A follow-up paper by Christopher Riederer (then a PhD candidate in computer science at Columbia University) and the same Microsoft team continues this line of thinking. Here, they consider the question what makes an effective perspective sentence, through randomized experiments involving geographical measures. A U.S. reader presented with the area of Pakistan (307,000 square miles, 880,000 km 2) might understand this better if it was compared to an American state. But what would be best — twice the size of California, or ten times the size of South Carolina? Would a European get a better understanding with twice the size of Sweden or 45 times the size of Wales?

Participants in the first experiment were asked to estimate the size or the population of a country, using one of the U.S. states as a reference. Well-known references and simple scaling factors (e.g. twice the size of California) turned out to be more useful, even if some alternatives are more accurate (e.g. twice the size of Montana, or five times larger than Georgia).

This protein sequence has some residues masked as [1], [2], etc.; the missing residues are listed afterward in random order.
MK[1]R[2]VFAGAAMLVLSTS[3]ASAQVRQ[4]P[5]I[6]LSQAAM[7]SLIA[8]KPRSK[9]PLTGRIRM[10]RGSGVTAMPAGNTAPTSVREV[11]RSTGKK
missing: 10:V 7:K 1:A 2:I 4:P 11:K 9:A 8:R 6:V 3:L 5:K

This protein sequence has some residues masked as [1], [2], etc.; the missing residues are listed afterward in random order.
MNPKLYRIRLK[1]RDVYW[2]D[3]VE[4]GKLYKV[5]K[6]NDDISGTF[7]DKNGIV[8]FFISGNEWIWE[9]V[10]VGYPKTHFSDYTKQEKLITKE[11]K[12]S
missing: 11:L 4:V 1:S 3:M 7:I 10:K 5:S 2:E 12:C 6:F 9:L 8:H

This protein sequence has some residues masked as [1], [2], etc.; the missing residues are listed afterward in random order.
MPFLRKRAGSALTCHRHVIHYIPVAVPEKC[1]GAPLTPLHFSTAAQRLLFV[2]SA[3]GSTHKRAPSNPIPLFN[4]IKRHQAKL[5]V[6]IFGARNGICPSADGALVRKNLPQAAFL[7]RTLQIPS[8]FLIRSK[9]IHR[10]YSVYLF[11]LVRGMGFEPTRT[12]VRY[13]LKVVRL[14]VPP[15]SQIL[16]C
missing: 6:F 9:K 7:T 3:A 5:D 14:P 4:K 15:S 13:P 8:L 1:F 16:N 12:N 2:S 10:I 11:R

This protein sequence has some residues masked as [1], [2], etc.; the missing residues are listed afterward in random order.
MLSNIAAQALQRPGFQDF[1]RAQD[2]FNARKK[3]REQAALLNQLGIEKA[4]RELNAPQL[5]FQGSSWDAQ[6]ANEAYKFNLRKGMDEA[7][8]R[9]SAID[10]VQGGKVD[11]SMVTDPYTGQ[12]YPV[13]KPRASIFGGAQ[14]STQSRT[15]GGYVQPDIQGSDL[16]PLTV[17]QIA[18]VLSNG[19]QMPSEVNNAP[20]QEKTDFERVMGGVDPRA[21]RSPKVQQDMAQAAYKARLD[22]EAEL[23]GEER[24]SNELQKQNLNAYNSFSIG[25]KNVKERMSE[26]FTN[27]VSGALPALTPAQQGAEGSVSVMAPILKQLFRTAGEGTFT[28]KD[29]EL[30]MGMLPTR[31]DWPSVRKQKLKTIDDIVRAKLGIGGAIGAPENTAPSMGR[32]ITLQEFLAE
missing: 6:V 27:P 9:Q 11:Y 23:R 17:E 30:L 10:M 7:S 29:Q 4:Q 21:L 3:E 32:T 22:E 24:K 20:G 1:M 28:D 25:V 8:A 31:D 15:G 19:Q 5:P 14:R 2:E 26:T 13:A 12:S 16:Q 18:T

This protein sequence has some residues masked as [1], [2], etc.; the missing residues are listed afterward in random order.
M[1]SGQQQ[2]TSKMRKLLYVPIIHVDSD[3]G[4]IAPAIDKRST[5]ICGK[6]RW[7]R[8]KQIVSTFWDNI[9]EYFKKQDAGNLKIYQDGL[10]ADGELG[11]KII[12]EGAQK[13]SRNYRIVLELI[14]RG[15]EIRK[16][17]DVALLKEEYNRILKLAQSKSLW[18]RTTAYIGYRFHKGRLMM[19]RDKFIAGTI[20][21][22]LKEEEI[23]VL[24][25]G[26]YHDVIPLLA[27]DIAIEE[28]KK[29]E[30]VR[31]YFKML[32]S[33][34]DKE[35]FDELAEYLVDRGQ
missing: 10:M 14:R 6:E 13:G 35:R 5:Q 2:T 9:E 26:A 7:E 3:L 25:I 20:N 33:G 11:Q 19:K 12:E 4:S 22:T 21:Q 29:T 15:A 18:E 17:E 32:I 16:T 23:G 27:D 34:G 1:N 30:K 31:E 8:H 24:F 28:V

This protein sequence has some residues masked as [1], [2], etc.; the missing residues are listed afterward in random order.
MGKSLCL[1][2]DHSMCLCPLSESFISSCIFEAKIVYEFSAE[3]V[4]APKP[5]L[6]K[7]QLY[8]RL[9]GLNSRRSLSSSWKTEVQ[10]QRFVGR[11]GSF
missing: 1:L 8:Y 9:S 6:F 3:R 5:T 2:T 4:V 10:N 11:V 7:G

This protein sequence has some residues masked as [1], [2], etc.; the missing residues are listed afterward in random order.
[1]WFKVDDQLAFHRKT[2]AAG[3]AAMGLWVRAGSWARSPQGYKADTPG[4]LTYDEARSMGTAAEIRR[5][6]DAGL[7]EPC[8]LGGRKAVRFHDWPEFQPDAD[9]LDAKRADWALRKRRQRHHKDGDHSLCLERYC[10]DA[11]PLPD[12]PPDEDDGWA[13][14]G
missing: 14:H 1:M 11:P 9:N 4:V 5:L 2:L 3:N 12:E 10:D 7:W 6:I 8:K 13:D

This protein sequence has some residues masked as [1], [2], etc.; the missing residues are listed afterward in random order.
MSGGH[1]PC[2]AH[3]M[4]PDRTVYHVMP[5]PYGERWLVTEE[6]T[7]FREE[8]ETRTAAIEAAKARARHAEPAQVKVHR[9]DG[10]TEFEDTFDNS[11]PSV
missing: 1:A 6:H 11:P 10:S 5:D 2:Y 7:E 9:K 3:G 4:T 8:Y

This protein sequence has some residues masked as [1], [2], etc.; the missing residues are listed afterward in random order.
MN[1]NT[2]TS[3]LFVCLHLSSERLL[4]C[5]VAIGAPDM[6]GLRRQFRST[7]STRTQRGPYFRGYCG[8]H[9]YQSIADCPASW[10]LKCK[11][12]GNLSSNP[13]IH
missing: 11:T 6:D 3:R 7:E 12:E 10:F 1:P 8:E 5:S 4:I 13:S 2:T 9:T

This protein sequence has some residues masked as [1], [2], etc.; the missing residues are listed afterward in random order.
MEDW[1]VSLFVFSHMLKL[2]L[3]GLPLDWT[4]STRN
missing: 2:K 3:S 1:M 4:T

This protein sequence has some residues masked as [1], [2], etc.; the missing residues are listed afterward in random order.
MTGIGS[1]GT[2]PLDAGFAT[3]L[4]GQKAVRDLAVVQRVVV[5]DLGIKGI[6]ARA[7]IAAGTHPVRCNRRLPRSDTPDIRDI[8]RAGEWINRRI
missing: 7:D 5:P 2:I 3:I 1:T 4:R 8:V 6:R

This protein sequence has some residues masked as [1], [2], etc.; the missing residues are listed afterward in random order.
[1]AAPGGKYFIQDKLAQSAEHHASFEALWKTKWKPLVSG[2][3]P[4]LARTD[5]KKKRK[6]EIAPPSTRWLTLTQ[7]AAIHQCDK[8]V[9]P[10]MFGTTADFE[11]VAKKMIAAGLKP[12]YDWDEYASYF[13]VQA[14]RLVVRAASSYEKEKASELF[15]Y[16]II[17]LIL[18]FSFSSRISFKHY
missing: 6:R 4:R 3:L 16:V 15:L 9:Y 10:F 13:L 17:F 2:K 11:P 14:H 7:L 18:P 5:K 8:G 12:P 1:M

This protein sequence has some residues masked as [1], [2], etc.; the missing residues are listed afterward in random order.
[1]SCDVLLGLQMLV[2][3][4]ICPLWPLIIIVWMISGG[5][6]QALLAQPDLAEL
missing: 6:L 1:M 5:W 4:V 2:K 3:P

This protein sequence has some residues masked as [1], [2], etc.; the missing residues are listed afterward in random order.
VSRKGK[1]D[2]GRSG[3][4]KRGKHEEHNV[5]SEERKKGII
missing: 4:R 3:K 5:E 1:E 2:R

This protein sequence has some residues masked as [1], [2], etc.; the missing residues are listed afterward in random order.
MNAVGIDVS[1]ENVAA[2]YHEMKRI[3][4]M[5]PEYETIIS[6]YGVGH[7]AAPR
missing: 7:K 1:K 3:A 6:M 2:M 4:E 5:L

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How many people actually live here? Source: d-maps.com

In a second experiment, participants were randomly assigned to four groups with different perspectives, and asked to estimate the area or the population of a given country. The four perspectives were based on: (1) the best modelled error, i.e. those that performed best in the first experiment (e.g. Angola’s population is about the same size as New York’s); (2) their home state (… about 3.9 times the size of Minnesota’s); (3) the approximation with the lowest objective error (… about ten times the size of New Mexico’s); and (4) one that had a similar objective error to the first group, but a worse modelled error (… about five times Oregon’s). There was also a control group where participants were not given any perspective. All four perspectives led to significantly more accurate estimates than the control group (and the first condition, predictably, was the best of the bunch).

The final experiment gauged how long the improved comprehension provided by an effective perspective lasted. The researchers contacted the participants from the second experiment six weeks later, and asked them to estimate the size and population of the same country as in the prior experiment — but this time nobody was given a perspective. Remarkably, the improvement persisted, suggesting that perspectives can have a lasting effect on comprehension of numerical data.